On my 48th birthday I converted to Judaism. Little by little, I broke the news to each of the seven ministers at my Baptist church. My senior pastor cried. When I announced my decision to my Sunday school class, most were so shocked that they left without speaking to me. My neighbor, who had never been remotely religious, told me I was going to hell. A caller on a large radio show called me a heretic and the host, in the middle of what was supposed to be a live, hour-long interview, hung up on me. One close family member told me she didn’t want to hear anything about my “new” life. Because half of my freelance writing career involved writing for Christian periodicals, I lost my career. One editor, for whom I frequently wrote, insinuated I had deceived the Christian community. Another close friend actually told me I'd invalidated Christianity itself, the entire religion, because I'd been raised a Christian and rejected it. What?
Then, three months after my conversion, my husband of nearly 30 years, whom I loved deeply (I'll call him M), left me.
For ten years I had listened to Jews-by-choice talk about their conversion experiences, saying that it was like “coming home” for them. For me, I was literally wrenched from every home I had ever known.
Most days I crawled out of bed, sat staring at my computer, then spent a good deal of the day in a fetal position on the floor. M came over every day, strung me along emotionally and later, when it was too late for a reconciliation, we sat sobbing on the telephone as he told me had made the biggest mistake of his life the day he left.
I was unable to support myself on my income alone. I prepared myself to submit a resume and go out on interviews, but then discovered that thousands of people from all over the country submitted resumes to a single employer via the internet. I hadn't applied for a job in 26 years. I didn't have the slightest idea how to even look for employment.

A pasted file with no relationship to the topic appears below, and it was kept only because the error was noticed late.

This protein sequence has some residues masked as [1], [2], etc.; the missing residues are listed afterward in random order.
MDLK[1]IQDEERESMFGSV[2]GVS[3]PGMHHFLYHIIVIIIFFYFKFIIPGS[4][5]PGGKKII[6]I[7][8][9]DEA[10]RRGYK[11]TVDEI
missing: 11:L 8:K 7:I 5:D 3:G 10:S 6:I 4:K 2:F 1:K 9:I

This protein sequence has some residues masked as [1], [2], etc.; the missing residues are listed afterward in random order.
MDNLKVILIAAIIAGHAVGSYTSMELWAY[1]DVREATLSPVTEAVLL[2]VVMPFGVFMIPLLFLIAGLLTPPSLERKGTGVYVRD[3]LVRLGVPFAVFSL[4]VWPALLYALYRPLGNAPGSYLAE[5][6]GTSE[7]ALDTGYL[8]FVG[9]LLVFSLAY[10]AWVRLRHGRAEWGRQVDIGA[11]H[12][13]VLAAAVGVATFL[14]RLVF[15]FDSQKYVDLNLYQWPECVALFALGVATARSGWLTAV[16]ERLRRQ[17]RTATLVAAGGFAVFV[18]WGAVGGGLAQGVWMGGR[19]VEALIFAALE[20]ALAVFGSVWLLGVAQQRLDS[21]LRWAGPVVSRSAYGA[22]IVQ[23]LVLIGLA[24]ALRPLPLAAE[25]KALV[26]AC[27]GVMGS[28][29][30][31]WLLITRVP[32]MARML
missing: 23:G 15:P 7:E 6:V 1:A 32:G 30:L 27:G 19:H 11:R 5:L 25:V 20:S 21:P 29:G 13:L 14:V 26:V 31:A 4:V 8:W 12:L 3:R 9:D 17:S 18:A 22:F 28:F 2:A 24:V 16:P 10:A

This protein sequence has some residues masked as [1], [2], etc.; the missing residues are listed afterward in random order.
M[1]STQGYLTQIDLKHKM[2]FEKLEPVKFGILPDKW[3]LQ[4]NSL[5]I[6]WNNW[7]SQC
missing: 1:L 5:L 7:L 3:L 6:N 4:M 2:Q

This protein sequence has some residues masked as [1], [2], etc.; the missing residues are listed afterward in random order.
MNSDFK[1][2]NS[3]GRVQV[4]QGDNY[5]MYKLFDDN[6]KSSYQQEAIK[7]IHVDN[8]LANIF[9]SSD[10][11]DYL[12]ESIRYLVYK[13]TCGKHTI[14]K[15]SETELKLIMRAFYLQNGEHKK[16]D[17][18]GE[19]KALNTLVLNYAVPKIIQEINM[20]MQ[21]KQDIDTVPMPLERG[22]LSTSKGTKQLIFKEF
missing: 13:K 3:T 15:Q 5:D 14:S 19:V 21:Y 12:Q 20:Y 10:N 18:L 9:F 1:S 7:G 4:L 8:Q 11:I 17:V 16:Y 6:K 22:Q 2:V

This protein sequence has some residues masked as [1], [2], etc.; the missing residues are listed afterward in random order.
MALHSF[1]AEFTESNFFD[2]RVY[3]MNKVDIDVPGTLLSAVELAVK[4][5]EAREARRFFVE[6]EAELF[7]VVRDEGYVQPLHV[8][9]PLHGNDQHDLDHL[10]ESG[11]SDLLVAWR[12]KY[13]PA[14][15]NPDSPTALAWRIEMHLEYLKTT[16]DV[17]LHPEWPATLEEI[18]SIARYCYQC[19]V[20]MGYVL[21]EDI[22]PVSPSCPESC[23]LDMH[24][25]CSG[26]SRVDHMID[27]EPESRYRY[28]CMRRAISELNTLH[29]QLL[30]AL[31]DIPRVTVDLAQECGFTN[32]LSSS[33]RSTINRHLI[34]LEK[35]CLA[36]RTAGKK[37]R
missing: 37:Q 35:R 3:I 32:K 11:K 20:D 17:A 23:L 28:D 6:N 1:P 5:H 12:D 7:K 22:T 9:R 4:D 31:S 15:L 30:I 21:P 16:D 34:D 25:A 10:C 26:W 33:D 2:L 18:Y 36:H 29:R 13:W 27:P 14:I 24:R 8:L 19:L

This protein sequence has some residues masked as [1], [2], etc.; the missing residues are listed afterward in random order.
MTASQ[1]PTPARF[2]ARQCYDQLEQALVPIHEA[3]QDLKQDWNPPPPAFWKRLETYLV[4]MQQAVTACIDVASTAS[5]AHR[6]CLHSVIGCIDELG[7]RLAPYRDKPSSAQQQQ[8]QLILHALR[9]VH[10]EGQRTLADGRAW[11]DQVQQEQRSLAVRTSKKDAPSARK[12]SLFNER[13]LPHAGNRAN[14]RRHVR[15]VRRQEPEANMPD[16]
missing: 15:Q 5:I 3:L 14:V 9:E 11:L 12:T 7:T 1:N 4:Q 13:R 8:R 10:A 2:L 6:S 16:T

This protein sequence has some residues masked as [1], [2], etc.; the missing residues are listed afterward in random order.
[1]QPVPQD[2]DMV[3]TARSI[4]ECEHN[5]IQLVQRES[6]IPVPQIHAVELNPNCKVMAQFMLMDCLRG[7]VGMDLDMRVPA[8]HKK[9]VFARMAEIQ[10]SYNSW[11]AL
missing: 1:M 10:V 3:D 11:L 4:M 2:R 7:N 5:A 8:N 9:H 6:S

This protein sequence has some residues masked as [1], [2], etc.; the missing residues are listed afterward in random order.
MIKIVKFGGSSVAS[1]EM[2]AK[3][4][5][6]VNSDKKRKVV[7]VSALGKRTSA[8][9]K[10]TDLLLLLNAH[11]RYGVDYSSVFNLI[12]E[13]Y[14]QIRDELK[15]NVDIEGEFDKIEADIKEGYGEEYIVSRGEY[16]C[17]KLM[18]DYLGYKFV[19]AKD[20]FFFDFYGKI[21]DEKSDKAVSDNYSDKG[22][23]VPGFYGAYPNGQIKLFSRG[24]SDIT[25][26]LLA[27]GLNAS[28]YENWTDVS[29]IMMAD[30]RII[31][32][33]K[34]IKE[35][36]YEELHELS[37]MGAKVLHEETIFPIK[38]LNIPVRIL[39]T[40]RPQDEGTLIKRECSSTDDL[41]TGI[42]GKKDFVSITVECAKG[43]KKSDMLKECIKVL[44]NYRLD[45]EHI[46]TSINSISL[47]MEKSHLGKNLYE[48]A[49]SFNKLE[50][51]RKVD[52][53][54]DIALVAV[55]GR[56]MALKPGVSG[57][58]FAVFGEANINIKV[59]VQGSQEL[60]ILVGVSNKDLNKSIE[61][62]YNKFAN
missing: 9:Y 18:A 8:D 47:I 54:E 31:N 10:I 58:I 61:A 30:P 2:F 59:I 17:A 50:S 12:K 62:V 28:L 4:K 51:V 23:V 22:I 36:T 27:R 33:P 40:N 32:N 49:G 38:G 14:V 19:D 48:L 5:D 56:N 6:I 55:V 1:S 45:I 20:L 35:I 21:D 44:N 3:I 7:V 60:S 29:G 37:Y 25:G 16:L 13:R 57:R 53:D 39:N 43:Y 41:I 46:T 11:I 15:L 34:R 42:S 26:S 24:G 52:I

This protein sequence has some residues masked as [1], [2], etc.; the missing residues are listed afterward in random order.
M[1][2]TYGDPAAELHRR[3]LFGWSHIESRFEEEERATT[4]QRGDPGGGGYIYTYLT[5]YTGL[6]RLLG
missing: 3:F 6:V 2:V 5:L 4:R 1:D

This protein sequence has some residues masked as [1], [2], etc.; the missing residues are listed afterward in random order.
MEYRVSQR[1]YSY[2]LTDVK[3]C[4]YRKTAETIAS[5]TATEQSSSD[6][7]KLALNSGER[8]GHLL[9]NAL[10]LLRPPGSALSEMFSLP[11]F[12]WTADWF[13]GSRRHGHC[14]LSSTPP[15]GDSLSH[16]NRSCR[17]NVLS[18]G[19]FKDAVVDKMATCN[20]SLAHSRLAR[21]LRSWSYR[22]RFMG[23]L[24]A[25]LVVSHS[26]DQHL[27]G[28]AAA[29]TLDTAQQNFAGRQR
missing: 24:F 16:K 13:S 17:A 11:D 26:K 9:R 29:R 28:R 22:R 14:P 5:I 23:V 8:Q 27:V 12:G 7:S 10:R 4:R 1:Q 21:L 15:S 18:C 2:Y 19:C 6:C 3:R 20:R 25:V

A close friend who is a medical doctor offered me anti-depressants. I refused because I wanted to deal with my situations with a clear mind (what was I thinking?!).
I looked for and found, however, a few bright spots. When I told an elderly friend about my conversion, I let her know that I understood her belief in Jesus would make my news difficult to hear. “I'll tell you what I believe,” she said with her typical spunk. “I believe in you.” A lifelong Baptist, she never once flinched in her support for and love of me. Another elderly Baptist friend said to me, “I have lots of Jewish friends! Now I'll have another one!”
One of the ministers, along with a few other friends, from my former church came to my conversion ceremony, sharing my joy as they joined the crowd who gathered with me that day. My ex-husband offered to help me start a business and he became my first client. Other family and friends were always there when I needed to talk.I received speaking engagements from all over the country.